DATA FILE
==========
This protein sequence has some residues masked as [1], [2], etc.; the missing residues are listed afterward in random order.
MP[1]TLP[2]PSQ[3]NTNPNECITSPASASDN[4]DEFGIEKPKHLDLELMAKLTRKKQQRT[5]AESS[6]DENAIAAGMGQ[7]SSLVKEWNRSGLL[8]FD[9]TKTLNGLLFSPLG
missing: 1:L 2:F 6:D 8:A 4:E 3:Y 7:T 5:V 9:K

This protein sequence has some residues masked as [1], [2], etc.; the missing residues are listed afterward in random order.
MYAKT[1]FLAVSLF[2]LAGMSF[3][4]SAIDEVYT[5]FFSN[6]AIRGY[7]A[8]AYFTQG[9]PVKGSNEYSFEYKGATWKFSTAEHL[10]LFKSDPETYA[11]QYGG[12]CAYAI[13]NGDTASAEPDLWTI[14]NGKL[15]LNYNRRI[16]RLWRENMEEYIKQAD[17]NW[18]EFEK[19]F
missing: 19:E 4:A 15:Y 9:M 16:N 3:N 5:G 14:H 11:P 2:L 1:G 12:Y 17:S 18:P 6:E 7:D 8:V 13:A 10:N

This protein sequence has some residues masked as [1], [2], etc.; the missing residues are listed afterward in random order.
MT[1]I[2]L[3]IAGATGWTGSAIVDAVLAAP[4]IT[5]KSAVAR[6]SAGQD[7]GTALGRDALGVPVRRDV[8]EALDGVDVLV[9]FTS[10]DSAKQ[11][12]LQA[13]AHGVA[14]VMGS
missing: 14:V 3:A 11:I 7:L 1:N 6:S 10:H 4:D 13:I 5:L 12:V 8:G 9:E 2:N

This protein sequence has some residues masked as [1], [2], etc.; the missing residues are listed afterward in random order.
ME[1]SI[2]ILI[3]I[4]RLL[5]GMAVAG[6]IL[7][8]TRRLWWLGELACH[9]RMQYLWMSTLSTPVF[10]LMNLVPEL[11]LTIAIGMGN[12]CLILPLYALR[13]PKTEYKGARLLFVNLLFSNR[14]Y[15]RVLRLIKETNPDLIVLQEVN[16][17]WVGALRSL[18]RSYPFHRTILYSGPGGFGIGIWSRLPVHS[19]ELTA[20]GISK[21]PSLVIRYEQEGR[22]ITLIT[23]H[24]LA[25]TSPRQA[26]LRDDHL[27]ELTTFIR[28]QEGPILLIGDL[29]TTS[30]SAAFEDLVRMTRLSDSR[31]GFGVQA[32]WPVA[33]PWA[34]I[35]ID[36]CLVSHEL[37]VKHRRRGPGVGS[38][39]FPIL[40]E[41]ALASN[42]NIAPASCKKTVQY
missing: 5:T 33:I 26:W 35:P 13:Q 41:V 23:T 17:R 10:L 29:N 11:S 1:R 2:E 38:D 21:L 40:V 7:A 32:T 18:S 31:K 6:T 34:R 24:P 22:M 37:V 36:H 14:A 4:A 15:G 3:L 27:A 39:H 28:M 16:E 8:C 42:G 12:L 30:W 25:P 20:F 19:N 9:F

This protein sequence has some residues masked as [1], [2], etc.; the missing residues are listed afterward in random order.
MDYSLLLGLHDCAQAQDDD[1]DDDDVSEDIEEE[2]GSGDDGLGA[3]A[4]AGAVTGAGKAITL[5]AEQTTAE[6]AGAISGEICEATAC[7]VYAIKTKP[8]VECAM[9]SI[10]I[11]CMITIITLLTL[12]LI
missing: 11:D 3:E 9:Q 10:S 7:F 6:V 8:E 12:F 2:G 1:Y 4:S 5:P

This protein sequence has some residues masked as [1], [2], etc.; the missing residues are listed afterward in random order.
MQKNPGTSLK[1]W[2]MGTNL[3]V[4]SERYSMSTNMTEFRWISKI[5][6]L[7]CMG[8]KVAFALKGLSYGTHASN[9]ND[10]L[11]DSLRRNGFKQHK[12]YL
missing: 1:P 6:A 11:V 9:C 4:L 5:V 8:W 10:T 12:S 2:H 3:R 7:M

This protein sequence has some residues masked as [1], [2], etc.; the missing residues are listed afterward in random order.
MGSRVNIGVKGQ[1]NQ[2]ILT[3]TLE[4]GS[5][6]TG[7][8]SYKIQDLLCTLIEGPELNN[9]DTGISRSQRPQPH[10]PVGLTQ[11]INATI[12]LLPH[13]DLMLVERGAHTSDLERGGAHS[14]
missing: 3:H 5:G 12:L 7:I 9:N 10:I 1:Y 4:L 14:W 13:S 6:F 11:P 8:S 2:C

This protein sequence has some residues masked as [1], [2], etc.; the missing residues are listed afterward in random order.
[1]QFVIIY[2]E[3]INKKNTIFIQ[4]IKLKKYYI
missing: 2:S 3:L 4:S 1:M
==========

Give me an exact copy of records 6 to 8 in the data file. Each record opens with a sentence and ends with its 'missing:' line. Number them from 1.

This protein sequence has some residues masked as [1], [2], etc.; the missing residues are listed afterward in random order.
MQKNPGTSLK[1]W[2]MGTNL[3]V[4]SERYSMSTNMTEFRWISKI[5][6]L[7]CMG[8]KVAFALKGLSYGTHASN[9]ND[10]L[11]DSLRRNGFKQHK[12]YL
missing: 1:P 6:A 11:V 9:C 4:L 5:V 8:W 10:T 12:S 2:H 3:R 7:M

This protein sequence has some residues masked as [1], [2], etc.; the missing residues are listed afterward in random order.
MGSRVNIGVKGQ[1]NQ[2]ILT[3]TLE[4]GS[5][6]TG[7][8]SYKIQDLLCTLIEGPELNN[9]DTGISRSQRPQPH[10]PVGLTQ[11]INATI[12]LLPH[13]DLMLVERGAHTSDLERGGAHS[14]
missing: 3:H 5:G 12:L 7:I 9:N 10:I 1:Y 4:L 14:W 13:S 6:F 11:P 8:S 2:C

This protein sequence has some residues masked as [1], [2], etc.; the missing residues are listed afterward in random order.
[1]QFVIIY[2]E[3]INKKNTIFIQ[4]IKLKKYYI
missing: 2:S 3:L 4:S 1:M